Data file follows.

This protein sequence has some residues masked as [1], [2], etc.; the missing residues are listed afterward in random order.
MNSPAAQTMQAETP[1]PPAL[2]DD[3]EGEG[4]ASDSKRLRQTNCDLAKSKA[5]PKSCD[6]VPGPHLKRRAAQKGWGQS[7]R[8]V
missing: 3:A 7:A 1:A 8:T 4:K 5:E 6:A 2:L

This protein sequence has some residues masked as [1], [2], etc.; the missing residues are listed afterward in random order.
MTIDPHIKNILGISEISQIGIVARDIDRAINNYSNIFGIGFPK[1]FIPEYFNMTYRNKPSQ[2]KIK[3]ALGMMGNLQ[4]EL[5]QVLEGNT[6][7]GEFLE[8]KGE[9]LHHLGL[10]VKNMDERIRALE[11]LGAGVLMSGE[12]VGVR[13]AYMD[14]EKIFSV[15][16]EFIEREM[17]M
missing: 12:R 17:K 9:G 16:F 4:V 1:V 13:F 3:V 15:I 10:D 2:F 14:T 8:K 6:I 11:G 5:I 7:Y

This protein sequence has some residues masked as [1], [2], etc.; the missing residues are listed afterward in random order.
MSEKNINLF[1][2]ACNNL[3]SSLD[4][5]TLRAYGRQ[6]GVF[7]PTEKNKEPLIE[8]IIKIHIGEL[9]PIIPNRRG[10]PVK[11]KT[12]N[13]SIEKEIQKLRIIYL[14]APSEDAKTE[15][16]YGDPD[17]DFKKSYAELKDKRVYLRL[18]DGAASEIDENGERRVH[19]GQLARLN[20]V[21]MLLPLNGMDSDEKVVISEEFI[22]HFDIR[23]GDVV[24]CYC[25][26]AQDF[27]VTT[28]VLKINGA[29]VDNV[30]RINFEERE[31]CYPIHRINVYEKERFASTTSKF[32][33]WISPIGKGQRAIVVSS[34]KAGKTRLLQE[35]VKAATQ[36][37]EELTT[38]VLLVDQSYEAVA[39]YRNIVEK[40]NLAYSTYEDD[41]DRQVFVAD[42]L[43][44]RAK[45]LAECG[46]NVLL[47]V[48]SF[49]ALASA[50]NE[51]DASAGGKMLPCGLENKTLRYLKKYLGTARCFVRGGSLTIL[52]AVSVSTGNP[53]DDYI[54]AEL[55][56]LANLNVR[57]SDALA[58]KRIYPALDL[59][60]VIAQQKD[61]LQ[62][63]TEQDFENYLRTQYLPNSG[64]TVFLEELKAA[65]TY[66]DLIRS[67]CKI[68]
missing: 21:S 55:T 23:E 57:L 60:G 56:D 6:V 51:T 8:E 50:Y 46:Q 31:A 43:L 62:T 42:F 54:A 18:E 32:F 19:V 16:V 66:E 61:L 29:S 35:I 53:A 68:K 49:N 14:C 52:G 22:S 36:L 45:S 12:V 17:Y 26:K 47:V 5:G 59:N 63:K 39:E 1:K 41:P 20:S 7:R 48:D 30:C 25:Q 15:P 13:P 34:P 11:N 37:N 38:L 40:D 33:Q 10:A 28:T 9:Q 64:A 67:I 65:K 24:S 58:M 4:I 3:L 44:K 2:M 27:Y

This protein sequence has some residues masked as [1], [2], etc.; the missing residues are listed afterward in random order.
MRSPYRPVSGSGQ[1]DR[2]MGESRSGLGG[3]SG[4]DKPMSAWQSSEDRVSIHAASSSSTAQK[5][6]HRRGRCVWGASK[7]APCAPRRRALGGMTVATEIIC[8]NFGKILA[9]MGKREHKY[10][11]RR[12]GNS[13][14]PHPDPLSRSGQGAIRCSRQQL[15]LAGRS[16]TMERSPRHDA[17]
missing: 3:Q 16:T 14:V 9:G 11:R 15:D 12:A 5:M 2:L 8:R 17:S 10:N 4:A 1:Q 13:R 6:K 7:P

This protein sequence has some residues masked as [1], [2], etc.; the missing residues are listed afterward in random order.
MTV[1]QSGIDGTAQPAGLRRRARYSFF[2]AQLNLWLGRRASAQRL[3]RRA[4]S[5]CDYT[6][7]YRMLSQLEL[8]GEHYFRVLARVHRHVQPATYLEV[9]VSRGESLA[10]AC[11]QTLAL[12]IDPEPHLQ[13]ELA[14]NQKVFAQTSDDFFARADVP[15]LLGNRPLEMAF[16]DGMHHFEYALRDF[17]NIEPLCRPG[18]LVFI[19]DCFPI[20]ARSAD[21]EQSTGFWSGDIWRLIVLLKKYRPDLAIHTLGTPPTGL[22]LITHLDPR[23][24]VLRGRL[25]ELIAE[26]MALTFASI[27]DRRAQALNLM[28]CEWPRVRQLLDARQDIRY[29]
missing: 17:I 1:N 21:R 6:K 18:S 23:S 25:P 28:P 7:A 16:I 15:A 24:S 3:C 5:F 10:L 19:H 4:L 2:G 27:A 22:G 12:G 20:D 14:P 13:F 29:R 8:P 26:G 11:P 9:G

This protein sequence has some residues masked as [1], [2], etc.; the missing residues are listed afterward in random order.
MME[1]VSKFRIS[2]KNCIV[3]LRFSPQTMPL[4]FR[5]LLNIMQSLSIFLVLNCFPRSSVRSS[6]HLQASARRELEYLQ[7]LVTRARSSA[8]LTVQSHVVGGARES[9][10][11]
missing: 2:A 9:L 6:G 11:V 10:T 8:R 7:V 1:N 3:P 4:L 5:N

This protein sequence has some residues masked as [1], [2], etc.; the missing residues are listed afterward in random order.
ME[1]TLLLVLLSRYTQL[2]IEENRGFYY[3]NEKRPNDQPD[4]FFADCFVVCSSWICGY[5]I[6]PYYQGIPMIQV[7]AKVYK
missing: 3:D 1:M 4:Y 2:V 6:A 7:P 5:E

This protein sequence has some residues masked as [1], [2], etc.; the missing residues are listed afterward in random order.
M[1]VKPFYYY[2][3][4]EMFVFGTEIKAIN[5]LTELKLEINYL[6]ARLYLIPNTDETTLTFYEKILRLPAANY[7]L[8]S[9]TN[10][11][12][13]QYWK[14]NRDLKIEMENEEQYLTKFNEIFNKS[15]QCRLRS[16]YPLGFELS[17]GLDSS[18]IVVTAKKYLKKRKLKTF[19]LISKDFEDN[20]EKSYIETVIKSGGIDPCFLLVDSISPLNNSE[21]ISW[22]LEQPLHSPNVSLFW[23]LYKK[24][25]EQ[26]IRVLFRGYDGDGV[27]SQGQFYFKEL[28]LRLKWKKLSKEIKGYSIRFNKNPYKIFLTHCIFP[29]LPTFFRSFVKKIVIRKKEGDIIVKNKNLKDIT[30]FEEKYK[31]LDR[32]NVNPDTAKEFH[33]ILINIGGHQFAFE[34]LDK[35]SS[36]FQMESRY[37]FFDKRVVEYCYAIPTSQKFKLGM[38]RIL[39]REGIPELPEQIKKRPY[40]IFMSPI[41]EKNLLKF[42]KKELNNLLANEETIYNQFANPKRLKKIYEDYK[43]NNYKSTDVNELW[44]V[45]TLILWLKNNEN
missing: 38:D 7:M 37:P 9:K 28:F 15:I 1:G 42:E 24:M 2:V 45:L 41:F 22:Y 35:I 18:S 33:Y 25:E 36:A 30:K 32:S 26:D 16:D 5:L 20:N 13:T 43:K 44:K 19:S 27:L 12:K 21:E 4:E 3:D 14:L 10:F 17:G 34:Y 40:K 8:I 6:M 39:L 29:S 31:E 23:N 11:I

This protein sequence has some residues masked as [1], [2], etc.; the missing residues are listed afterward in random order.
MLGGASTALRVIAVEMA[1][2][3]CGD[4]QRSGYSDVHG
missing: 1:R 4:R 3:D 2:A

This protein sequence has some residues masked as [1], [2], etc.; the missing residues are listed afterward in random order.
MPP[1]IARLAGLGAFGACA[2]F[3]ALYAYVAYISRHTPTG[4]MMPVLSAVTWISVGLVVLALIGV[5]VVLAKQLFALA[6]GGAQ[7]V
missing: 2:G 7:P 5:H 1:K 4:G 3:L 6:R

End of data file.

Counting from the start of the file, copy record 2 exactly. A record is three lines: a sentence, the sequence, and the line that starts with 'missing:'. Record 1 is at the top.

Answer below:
This protein sequence has some residues masked as [1], [2], etc.; the missing residues are listed afterward in random order.
MTIDPHIKNILGISEISQIGIVARDIDRAINNYSNIFGIGFPK[1]FIPEYFNMTYRNKPSQ[2]KIK[3]ALGMMGNLQ[4]EL[5]QVLEGNT[6][7]GEFLE[8]KGE[9]LHHLGL[10]VKNMDERIRALE[11]LGAGVLMSGE[12]VGVR[13]AYMD[14]EKIFSV[15][16]EFIEREM[17]M
missing: 12:R 17:K 9:G 16:F 4:V 1:V 13:F 3:V 15:I 10:D 2:F 14:T 8:K 6:I 11:G 5:I 7:Y